Here are some of the latest health and medical news developments, compiled by the editors of HealthDay:
U.S. Opioid Overdose Deaths Reach New Record
The number of opioid overdose deaths in the United States reached a new record last year with 72,000 deaths, which works out to about 200 a day, says a Drug Enforcement Administration report being released Friday.
It comes just over a week after U.S. health secretary Alex Azar said overdose deaths have started to level off.
Heroin, fentanyl and other opioids are the main threats, but use of methamphetamine and cocaine has become much greater in areas where these drugs haven't historically been common, according to the DEA's National Drug Threat Assessment, the Associated Press reported.
Heroin overdose deaths rose nationwide between 2015 and 2016, with increases of nearly 25 percent in the Northeast and more than 22 percent in the South.
A major concern for the DEA is fentanyl and other related opioids, which are often cheaper and much stronger than heroin, the AP reported.
China is a main source of fentanyl and other synthetic opioids in the U.S., according to the DEA.
The DEA report also noted concerns about people exploiting marijuana legalization to traffic the drug into the illicit market or to states that don't allow medicinal recreational use of marijuana, the AP reported.
Artificial Antibody Protects Mice Against Most Flu Strains
An artificial antibody created using a combination of immunotherapy and gene therapy protected mice against dozens of flu strains, researchers say.
It could be an important advance in efforts to develop a flu vaccine that shields people against a wide number of flu strains, The New York Times reported.
The effectiveness of current flu vaccines varies from year to year because flu viruses are constantly mutating. At best, a flu shot may reduce the risk of flu by 60 percent. Last year, the rate was just 40 percent.
If a pandemic flu strikes, it could take months to develop an effective vaccine while the death toll mounts, according to The Times.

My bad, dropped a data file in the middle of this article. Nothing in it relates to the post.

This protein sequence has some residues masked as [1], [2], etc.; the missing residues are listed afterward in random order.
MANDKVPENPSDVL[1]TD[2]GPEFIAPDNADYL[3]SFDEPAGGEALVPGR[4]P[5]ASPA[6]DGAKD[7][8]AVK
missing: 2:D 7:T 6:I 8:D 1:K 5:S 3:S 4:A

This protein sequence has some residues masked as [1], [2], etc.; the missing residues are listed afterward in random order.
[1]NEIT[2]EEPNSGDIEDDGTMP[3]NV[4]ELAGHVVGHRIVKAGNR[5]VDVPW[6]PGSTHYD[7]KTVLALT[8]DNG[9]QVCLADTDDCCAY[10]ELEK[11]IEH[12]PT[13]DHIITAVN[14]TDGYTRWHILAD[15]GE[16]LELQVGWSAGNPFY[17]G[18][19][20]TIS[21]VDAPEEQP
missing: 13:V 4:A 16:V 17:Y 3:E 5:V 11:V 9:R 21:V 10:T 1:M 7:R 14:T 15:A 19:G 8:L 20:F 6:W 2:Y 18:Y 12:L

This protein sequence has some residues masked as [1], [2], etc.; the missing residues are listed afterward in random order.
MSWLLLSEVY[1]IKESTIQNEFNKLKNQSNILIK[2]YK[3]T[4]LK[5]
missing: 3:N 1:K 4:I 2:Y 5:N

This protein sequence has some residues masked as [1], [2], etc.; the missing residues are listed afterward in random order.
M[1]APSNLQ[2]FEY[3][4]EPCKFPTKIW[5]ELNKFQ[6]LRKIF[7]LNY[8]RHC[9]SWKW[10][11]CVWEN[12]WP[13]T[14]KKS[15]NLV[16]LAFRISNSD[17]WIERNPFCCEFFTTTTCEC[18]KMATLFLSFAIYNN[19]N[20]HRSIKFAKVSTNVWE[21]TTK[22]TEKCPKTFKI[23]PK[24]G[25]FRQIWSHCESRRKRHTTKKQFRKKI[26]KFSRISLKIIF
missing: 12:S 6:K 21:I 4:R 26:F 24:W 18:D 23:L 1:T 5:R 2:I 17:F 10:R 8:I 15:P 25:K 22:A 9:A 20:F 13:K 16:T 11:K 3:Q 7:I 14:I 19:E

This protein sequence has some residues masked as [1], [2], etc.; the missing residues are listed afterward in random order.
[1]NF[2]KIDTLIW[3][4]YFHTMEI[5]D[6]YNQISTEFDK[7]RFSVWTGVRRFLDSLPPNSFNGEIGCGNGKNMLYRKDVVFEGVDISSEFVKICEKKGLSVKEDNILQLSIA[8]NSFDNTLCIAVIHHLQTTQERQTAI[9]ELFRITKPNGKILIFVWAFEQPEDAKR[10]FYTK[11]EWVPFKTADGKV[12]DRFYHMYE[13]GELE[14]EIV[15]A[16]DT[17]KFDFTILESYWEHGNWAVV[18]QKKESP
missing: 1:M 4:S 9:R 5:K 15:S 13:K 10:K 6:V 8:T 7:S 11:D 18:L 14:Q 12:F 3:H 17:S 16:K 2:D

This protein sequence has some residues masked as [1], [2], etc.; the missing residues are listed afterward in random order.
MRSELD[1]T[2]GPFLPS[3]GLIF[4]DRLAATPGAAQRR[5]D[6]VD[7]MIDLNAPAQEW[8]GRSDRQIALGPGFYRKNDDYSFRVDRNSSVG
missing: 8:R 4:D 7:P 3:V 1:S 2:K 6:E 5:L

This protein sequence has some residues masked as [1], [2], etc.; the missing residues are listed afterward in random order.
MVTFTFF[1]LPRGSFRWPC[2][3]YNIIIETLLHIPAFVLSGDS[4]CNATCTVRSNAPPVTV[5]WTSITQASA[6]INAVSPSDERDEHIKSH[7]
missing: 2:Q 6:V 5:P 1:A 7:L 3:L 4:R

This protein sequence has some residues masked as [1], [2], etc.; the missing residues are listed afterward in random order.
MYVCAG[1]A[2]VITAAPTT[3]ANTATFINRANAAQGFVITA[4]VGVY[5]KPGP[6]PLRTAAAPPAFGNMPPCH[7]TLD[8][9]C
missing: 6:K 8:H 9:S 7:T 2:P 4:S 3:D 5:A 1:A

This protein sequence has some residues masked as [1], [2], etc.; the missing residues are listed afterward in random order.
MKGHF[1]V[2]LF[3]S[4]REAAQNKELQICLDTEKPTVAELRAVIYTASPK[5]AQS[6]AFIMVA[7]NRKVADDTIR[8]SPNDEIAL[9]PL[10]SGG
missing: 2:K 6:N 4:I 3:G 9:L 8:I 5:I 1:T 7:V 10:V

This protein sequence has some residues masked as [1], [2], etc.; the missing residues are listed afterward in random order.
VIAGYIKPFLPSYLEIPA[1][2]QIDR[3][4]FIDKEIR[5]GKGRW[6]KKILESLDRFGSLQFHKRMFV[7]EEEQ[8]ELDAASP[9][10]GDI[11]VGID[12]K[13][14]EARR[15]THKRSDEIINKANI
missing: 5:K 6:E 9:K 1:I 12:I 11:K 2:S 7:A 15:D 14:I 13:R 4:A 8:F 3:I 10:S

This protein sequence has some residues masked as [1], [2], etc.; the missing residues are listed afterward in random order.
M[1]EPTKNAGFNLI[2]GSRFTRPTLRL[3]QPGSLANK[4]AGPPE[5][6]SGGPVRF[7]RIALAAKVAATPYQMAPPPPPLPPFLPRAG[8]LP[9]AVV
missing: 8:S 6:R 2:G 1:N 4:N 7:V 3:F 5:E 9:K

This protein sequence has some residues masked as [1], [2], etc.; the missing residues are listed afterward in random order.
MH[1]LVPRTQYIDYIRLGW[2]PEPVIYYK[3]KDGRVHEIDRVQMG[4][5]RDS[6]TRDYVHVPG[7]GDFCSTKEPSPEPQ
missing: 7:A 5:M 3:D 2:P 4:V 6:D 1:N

This new antibody protected mice against 59 of 60 flu strains, according to the study published in the journal Science.
"There's no one study that's going to be the Holy Grail," Michael Osterholm, director of the Center for Infectious Disease Research and Policy at the University of Minnesota, told The Times. "But there are going to be key studies upon which others can build. And this is one of them."
Just because the antibody was successful in mice doesn't mean it will be effective in people, and much more research needs to be done.
But flu kills as many 646,000 people worldwide each year, so it's to be hoped that this study will trigger further investigation, said Kevin Hollevoet, a bioengineer at Leuven University in Belgium who was not involved in the study.
"I hope it doesn't take them ten years to push it forward," he told The Times.
Sign-Up Season Begins on HealthCare.gov
The federal government website where Americans can sign up for health insurance under the Affordable Care Act is up and running, officials said Thursday morning.
Before HealthCare.gov went live for the sixth sign-up season, it had to be updated with thousands of changes in plans and premiums, the Associated Press reported.
"Prior to every open enrollment, final preparations must take place ahead of the start of the open enrollment period to ensure the website runs smoothly for consumers," said a statement from the Centers for Medicare and Medicaid Services.
Nationally, average premiums for 2019 are limited to low single-digit percentages, but premiums will decrease in some states and for some types of plans, the AP reported.
Insurers are expanding their participation in the program.
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